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Money Management

Casey Quirk: Operating margins eroding for publicly traded money managers

Operating margins for publicly traded, diversified money managers fell to a median 29% in the year ended Dec. 31, a level not seen since 2011 in the aftermath of the financial crisis, estimated Casey Quirk, a business of Deloitte Consulting.

The median peak operating margin in the previous 10 years was 34% in both 2014 and 2015 for the firm's universe of publicly traded global money managers.

Casey Quirk's analysis estimated that even as total assets under management by publicly traded investment firms rose an annualized average 6.9% over the three years ended Dec. 31, operating margins fell by an annualized median of 5.2% over the same period.

AUM totaled an estimated $12.7 trillion as of Dec. 31, down 7.3% from the prior year but up 12.4% from year-end 2016.

"Our research showed an interesting decoupling of growth in assets under management and operating margins. Previously, when AUM rose, so did margins," said Amanda Walters, a senior manager who is based in the firm's New York office, in an interview.

Ms. Walters attributed the declining profitability of publicly traded money managers to fee pressure and compression, and rising costs of doing business.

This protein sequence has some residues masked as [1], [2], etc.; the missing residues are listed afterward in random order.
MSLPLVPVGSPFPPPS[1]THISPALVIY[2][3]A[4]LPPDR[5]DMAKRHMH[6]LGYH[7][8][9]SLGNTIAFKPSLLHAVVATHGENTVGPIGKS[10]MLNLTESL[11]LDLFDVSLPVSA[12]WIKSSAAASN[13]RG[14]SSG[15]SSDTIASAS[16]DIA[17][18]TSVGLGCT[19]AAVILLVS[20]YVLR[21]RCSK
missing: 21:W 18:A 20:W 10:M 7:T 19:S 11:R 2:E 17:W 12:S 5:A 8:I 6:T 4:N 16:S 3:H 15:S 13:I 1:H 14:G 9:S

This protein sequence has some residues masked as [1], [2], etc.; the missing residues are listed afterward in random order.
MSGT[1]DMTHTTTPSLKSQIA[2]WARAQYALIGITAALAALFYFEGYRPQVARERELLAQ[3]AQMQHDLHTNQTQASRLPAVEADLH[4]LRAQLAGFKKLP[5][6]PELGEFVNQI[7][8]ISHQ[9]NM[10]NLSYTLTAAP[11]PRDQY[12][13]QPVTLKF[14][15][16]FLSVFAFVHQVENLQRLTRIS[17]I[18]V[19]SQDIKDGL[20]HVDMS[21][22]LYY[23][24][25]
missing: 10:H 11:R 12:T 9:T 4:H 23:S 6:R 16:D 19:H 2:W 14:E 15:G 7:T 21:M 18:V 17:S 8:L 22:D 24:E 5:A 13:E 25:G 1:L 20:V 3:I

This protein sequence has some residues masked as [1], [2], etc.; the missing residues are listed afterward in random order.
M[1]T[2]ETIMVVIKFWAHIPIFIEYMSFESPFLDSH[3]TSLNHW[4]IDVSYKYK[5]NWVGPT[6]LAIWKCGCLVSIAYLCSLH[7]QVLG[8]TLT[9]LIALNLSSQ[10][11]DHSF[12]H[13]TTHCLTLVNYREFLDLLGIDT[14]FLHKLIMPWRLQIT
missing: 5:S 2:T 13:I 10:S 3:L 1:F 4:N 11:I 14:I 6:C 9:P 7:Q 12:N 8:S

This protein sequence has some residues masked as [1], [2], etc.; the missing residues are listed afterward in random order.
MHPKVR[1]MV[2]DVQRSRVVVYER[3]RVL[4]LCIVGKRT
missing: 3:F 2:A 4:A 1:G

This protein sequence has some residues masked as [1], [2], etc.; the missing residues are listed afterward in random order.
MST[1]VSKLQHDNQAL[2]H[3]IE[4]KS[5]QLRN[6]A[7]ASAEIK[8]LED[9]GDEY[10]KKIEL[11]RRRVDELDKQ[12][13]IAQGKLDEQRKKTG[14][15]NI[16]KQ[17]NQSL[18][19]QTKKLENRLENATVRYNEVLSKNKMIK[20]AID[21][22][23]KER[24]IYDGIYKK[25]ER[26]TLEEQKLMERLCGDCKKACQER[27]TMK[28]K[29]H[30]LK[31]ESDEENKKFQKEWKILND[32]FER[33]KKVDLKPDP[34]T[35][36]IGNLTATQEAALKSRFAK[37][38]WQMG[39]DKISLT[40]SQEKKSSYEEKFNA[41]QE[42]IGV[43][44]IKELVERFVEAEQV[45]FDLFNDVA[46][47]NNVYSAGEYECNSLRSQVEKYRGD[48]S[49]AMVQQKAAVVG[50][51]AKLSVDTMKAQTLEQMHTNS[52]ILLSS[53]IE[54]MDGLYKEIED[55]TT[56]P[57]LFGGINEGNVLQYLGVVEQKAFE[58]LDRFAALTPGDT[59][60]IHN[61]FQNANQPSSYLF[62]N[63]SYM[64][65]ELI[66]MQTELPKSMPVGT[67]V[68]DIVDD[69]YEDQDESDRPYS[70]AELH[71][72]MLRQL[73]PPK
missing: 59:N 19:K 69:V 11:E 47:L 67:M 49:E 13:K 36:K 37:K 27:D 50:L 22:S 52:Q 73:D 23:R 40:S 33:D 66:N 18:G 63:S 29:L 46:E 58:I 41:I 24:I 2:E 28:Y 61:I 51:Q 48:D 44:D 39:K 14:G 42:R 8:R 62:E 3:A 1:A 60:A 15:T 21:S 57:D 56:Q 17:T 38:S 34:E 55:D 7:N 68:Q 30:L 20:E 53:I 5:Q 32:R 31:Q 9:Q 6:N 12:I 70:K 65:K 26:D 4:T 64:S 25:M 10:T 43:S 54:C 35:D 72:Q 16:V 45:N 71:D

For example, investment management fees charged by publicly traded managers across all strategies were down an annualized average of 4.5% in the three years ended Dec. 31, with an average annualized decline of 5% for both active and passive strategies, according to Casey Quirk's estimates.

The firm's research found that investment management fee compression is affecting all strategies, including active and passive strategies, as well as alternatives, Ms. Walters said.

"There are pockets of really high-performing traditional managers or firms with unique strategies (that) are not experiencing fee compression, but otherwise, fee pressure is affecting all strategies," she said.

Ms. Walters said the cost of technology upgrades, compliance and employees are rising for publicly traded money managers as they seek to increase profitability and efficiency.

"I see the reaction in the market as managers cut costs in some areas that aren't accretive to the business or to reduce redundancy and reallocate capital elsewhere," she added.